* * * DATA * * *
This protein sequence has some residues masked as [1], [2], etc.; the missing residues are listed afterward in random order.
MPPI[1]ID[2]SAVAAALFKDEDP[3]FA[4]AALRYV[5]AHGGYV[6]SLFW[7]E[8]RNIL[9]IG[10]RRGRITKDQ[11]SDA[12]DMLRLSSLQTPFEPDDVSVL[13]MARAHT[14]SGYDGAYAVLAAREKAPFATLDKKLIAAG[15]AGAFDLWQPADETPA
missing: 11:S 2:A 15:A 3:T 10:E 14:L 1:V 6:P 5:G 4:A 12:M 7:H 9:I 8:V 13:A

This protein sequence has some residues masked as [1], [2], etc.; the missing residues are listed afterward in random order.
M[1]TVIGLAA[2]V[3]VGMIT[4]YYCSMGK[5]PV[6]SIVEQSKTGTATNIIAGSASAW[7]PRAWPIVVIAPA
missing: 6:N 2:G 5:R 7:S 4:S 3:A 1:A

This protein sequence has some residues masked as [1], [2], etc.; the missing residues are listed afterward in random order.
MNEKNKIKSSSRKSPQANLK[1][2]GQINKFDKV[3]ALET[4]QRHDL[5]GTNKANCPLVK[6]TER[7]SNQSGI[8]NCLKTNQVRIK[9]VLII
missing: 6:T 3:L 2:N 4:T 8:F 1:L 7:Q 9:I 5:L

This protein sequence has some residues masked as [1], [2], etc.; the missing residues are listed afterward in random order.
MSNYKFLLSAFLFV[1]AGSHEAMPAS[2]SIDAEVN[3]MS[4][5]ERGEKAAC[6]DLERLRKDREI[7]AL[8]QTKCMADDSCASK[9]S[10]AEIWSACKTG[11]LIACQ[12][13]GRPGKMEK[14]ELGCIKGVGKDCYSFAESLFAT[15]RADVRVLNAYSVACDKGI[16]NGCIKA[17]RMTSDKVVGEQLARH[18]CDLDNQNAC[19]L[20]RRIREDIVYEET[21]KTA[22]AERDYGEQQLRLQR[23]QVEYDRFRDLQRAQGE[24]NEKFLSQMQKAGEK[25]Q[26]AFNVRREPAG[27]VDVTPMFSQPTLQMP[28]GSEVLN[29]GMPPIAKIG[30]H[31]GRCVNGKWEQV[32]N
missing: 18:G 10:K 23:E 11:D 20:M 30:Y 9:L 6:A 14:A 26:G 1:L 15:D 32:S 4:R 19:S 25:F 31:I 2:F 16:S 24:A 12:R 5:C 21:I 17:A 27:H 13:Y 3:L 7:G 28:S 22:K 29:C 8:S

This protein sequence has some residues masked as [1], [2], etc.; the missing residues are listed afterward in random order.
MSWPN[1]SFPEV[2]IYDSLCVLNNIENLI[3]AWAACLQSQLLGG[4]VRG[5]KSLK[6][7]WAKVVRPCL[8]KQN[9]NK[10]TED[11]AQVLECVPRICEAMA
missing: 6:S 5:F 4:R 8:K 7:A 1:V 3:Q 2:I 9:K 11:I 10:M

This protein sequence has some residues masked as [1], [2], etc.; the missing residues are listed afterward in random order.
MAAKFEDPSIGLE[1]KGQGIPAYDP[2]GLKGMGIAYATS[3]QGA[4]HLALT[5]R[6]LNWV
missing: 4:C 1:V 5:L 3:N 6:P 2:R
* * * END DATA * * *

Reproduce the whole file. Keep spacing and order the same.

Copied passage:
This protein sequence has some residues masked as [1], [2], etc.; the missing residues are listed afterward in random order.
MPPI[1]ID[2]SAVAAALFKDEDP[3]FA[4]AALRYV[5]AHGGYV[6]SLFW[7]E[8]RNIL[9]IG[10]RRGRITKDQ[11]SDA[12]DMLRLSSLQTPFEPDDVSVL[13]MARAHT[14]SGYDGAYAVLAAREKAPFATLDKKLIAAG[15]AGAFDLWQPADETPA
missing: 11:S 2:A 15:A 3:T 10:E 14:L 1:V 6:P 5:G 4:A 12:M 7:H 9:I 8:V 13:A

This protein sequence has some residues masked as [1], [2], etc.; the missing residues are listed afterward in random order.
M[1]TVIGLAA[2]V[3]VGMIT[4]YYCSMGK[5]PV[6]SIVEQSKTGTATNIIAGSASAW[7]PRAWPIVVIAPA
missing: 6:N 2:G 5:R 7:S 4:S 3:A 1:A

This protein sequence has some residues masked as [1], [2], etc.; the missing residues are listed afterward in random order.
MNEKNKIKSSSRKSPQANLK[1][2]GQINKFDKV[3]ALET[4]QRHDL[5]GTNKANCPLVK[6]TER[7]SNQSGI[8]NCLKTNQVRIK[9]VLII
missing: 6:T 3:L 2:N 4:T 8:F 1:L 7:Q 9:I 5:L

This protein sequence has some residues masked as [1], [2], etc.; the missing residues are listed afterward in random order.
MSNYKFLLSAFLFV[1]AGSHEAMPAS[2]SIDAEVN[3]MS[4][5]ERGEKAAC[6]DLERLRKDREI[7]AL[8]QTKCMADDSCASK[9]S[10]AEIWSACKTG[11]LIACQ[12][13]GRPGKMEK[14]ELGCIKGVGKDCYSFAESLFAT[15]RADVRVLNAYSVACDKGI[16]NGCIKA[17]RMTSDKVVGEQLARH[18]CDLDNQNAC[19]L[20]RRIREDIVYEET[21]KTA[22]AERDYGEQQLRLQR[23]QVEYDRFRDLQRAQGE[24]NEKFLSQMQKAGEK[25]Q[26]AFNVRREPAG[27]VDVTPMFSQPTLQMP[28]GSEVLN[29]GMPPIAKIG[30]H[31]GRCVNGKWEQV[32]N
missing: 18:G 10:K 23:E 11:D 20:M 30:Y 9:L 6:A 14:A 26:G 1:L 15:D 32:S 4:R 19:S 25:F 31:I 2:F 16:S 24:A 12:R 5:C 21:I 17:A 27:H 13:Y 3:L 7:G 28:S 22:K 29:C 8:S

This protein sequence has some residues masked as [1], [2], etc.; the missing residues are listed afterward in random order.
MSWPN[1]SFPEV[2]IYDSLCVLNNIENLI[3]AWAACLQSQLLGG[4]VRG[5]KSLK[6][7]WAKVVRPCL[8]KQN[9]NK[10]TED[11]AQVLECVPRICEAMA
missing: 6:S 5:F 4:R 8:K 7:A 1:V 3:Q 2:I 9:K 11:I 10:M

This protein sequence has some residues masked as [1], [2], etc.; the missing residues are listed afterward in random order.
MAAKFEDPSIGLE[1]KGQGIPAYDP[2]GLKGMGIAYATS[3]QGA[4]HLALT[5]R[6]LNWV
missing: 4:C 1:V 5:L 3:N 6:P 2:R